It was 101 years ago this very night that something miraculous happened along the Western Front. After months of bitter fighting, soldiers on both sides gathered in no-man’s-land in a spontaneous show of peace and goodwill. Here’s what happened on that historic day — and why it marked the end of an era.
Yesterday marked the 101st anniversary of the assassination of Archduke Franz Ferdinand, an event that precipitated the First World War. To commemorate the event, a statue of the assassin, Gavrilo Princip, was unveiled in Serbia—which goes to show that one person’s terrorist is another’s freedom fighter.
It’s the 100th anniversary of the Quintinshill Rail Disaster — a horrific three-train collision that resulted in hundreds of casualties, the vast majority of them soldiers en route to the war. Here’s what happened on that tragic day.
A century ago today, the world’s most famous luxury liner, the Lusitania, was sunk by a German U-boat. It was a shocking incident, one that signaled a disturbing change in how the war was to be fought. It also set the U.S. on a path that would eventually lead it to war. Here’s what happened on that fateful day in May.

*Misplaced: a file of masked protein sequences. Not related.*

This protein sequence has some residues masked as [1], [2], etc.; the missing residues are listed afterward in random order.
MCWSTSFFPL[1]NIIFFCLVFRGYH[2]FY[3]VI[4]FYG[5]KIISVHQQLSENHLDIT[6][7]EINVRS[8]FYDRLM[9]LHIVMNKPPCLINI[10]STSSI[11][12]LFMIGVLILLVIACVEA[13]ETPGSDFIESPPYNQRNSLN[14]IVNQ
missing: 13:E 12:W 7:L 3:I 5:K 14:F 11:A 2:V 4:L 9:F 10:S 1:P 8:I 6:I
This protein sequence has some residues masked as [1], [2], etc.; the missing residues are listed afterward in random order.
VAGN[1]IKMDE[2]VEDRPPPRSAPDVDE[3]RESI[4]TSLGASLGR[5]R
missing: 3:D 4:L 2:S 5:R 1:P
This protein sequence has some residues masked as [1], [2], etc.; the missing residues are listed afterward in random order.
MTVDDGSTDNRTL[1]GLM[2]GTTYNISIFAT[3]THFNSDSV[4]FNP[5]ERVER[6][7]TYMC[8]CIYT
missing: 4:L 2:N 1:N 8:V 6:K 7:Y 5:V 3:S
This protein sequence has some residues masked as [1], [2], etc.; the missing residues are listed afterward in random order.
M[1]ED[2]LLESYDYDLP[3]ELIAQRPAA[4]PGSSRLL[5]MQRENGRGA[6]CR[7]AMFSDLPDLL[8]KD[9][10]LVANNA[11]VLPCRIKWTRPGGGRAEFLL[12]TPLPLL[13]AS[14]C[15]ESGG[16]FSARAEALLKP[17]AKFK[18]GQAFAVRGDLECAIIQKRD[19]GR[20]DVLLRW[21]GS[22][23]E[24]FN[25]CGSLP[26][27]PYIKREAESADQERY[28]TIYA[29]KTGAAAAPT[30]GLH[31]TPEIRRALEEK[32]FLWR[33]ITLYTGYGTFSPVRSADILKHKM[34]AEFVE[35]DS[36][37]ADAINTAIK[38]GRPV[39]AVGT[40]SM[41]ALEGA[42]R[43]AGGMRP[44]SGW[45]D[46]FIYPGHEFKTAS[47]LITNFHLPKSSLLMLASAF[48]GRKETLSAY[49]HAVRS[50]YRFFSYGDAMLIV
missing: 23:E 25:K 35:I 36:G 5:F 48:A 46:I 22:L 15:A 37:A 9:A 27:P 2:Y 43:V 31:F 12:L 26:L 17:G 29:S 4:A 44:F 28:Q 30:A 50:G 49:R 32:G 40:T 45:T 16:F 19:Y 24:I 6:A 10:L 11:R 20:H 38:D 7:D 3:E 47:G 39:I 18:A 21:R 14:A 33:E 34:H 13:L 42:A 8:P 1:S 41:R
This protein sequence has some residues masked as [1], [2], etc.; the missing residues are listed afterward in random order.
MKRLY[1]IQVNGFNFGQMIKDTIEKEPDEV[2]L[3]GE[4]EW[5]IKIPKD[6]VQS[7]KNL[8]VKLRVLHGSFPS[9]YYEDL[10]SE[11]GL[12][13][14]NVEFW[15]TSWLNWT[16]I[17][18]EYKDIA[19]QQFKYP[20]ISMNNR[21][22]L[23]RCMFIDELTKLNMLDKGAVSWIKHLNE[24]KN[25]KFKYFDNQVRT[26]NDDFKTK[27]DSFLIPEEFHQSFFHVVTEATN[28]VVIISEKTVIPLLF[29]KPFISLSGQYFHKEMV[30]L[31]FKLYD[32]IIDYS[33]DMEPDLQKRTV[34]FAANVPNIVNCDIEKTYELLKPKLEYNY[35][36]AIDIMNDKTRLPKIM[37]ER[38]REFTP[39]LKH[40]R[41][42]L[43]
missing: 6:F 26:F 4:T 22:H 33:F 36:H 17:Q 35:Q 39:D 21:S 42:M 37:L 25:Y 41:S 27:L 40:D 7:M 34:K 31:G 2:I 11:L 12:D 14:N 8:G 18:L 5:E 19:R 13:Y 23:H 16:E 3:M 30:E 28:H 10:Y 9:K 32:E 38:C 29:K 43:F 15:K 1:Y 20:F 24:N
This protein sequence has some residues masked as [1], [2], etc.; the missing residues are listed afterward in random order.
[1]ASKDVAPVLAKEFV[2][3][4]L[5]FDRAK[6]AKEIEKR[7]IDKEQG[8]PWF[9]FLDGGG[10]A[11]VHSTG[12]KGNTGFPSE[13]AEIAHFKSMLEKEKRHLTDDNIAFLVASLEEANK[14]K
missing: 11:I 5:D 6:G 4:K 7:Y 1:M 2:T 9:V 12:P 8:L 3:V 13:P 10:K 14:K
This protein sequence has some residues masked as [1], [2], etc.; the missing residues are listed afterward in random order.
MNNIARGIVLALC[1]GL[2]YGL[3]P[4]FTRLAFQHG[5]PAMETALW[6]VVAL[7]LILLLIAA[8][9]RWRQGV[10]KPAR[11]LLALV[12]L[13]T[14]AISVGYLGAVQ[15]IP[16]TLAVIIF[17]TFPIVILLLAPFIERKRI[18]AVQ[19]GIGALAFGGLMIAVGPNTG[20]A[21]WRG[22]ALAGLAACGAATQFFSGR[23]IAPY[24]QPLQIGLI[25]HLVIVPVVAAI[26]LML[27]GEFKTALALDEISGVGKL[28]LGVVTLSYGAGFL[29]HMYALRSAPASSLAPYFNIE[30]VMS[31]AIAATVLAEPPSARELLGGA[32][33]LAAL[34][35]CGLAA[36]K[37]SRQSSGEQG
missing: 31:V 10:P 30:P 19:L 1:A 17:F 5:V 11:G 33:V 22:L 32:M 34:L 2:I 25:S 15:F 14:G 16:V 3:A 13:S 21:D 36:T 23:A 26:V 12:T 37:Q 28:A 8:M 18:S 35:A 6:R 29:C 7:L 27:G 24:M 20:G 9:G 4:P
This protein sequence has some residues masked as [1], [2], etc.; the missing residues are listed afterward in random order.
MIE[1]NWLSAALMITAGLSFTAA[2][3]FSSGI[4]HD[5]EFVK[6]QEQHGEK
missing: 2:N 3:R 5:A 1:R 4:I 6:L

This coming Sunday marks the centenary of one of WWI’s most infamous campaigns: Gallipoli. It was an audacious attempt by the Entente to break the European deadlock with a master stroke. Instead, it quickly turned into a hellish ordeal and a resounding defeat. Here’s why Gallipoli seemed like a good idea at the time…
One hundred years ago, at the beginning of the 20th century, the first golden age of advertising met humanity's deadliest conflict: the First World War. The emerging art of graphic design, aided by the invention of lithography and later chromolithography, was suddenly used for propaganda—and the results were…
Today marks the 100th anniversary of Britain's entry into World War One, and commemorative events are taking place across the country. None are more beautiful than Nele Azevedo's "Minimum Monument", however.
It's the 100th anniversary of the assassination of Archduke Franz Ferdinand by a Serbian terrorist — an event that escalated into unprecedented global conflict known today as World War I. Most historians say Germany led the charge into war, but seven other powers deserve a share in the blame.